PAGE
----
CBANC Acquires Lendwell

CBANC, a professional networking platform for banks, acquired fellow Austin-based fintech Lendwell in a deal this week. Terms of the transaction were not disclosed.

“Our acquisition of Lendwell is the next step in our strategy of unlocking the power of cooperation and the collective purchasing power of thousands of financial institutions within the CBANC Network,” said Bryan Koontz, CBANC CEO. “The Lendwell platform will help our network members reduce the cost of lending operations while improving their ability to serve their customers.”

This is CBANC’s first acquisition, but as the company seeks to add value to its platform and give members more reasons to log on, today’s purchase may not be its last.

Lendwell, a mortgage settlement services company, helps credit unions and community banks with the mortgage settlement process, primarily with refinances, second mortgages, home equity loans, and home equity lines of credit. The company offers a range of products including property condition reports, appraisals, title insurance, closing services, and more to serve as a one-stop shop for loan settlement products.

Lendwell’s SaaS loan aggregation offering gives banks access to quality mortgage settlement services at cost savings that add up to 20%. As a result of the acquisition, CBANC’s 8,000 financial institution members will have access to the Lendwell platform at no cost.

Lendwell founders Gabe Flores and Mike DeBonis have joined CBANC as the GM of Lendwell and as SVP of Engineering, respectively.

Founded in 2009, CBANC serves as an online platform where financial institutions can connect to share ideas, get their questions answered, build their brand and reputation, and publish reviews and insights on new products and services.

CBANC’s Founder and former President Myers Dupuy demonstrated the network at FinovateFall 2011 in New York. Earlier this month, the company hired on Mike Snavely as its Chief Commercial Officer. CBANC has raised more than $7 million from Adams Street Partners.

In Subtle Shift, Facebook Now Wants to Be the Conduit Between Bank and Customer

Facebook, in a shift that has evolved slowly over time, now sees itself as a channel between traditional financial institutions and their customers, particularly considering the prevalence of mobile channels in people’s lives. Nine in 10 U.S. checking account customers already use mobile devices for at least some retail banking activities, according to Facebook’s recently …Read More

Feedzai and North American Bancard Partner to Fight Fraud

A new partnership between North American Bancard (NAB) and Feedzai will put machine learning to work to help merchants better manage risk and fight fraud. The two companies have collaborated to build a set of customized fraud prevention tools that leverage real-time data insights to identify suspicious patterns and transaction anomalies that often are the tell-tale signs of criminal activity online.

Saurabh Bajaj, Feedzai Head of Product, emphasized the importance of real-time technology in the fight against emergent fraud threats. He pointed out that while consumers and merchants alike have benefitted from the rise of digital technologies in e-commerce, these gains have come at a cost.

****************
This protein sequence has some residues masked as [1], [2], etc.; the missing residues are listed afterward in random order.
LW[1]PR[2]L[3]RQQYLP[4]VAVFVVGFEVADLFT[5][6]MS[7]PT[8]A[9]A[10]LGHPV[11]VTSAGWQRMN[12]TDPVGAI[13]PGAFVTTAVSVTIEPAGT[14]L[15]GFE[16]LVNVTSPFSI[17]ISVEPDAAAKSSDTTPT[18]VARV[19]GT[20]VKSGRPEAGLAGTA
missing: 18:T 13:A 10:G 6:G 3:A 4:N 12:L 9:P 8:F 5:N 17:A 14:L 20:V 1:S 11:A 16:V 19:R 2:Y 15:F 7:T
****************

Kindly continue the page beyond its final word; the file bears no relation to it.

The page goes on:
“Digital transformation across industries has been great for consumers, but also for increasingly sophisticated fraudsters looking for new ways to commit fraud,” Bajaj said. “That’s why we need a real-time AI engine that can secure transactions, using intelligence across all business channels.”

NAB Chief Risk Officer Jay Nadarajah highlighted the importance of maintaining a quality customer experience while improving the security of that experience. “Facilitating safe, secure, and fast transactions while eliminating friction in the underwriting and risk processes through technological advancements is at the core of what we’re trying to offer to merchants,” Nadarajah said. “These technological advancements drive efficiencies and speed in identifying fraudulent activity.”

Founded in 1992, North American Bancard is a payments technology company with more than 350,000 business customers in the U.S. and Canada. The Troy, Michigan-based firm offers payment processing and acceptance solutions including free EMV and NFC hardware, no long-term contracts, and acceptance of most major credit cards and PayPal at rates starting at 0.29%.

Feedzai demonstrated its Fraud Prevention platform at FinovateEurope 2014. Earlier this month, the company announced a partnership with Raiffeisen Bank International to use advanced machine learning to help the European bank fight fraud. In March, Aite Group named Feedzai Best in Class in the vendor market for fraud and anti-money laundering solutions.

With more than $76 million in funding, Feedzai includes Data Collective (DCVC), Sapphire Ventures, Citi Ventures, and Oak HC/FT among its investors. Nuno Sebastiao is CEO of the company, which is headquartered in San Mateo, California, and was founded in 2011.

In Subtle Shift, Facebook Now Wants to Be the Conduit Between Bank and Customer

Facebook, in a shift that has evolved slowly over time, now sees itself as a channel between traditional financial institutions and their customers, particularly considering the prevalence of mobile channels in people’s lives. Nine in 10 U.S. checking account customers already use mobile devices for at least some retail banking activities, according to Facebook’s recently …Read More

Bankers Acknowledge That They Need to Help Consumers on Financial Health, Report Finds

For banks, improving their customers’ financial health is not just good business. It is imperative. A new survey found that 69% of bank executives agree that helping customers improve their financial health can increase customer engagement and boost customer loyalty for banks. And yet financial institutions struggle with creating meaningful features and services, such as PFM …Read More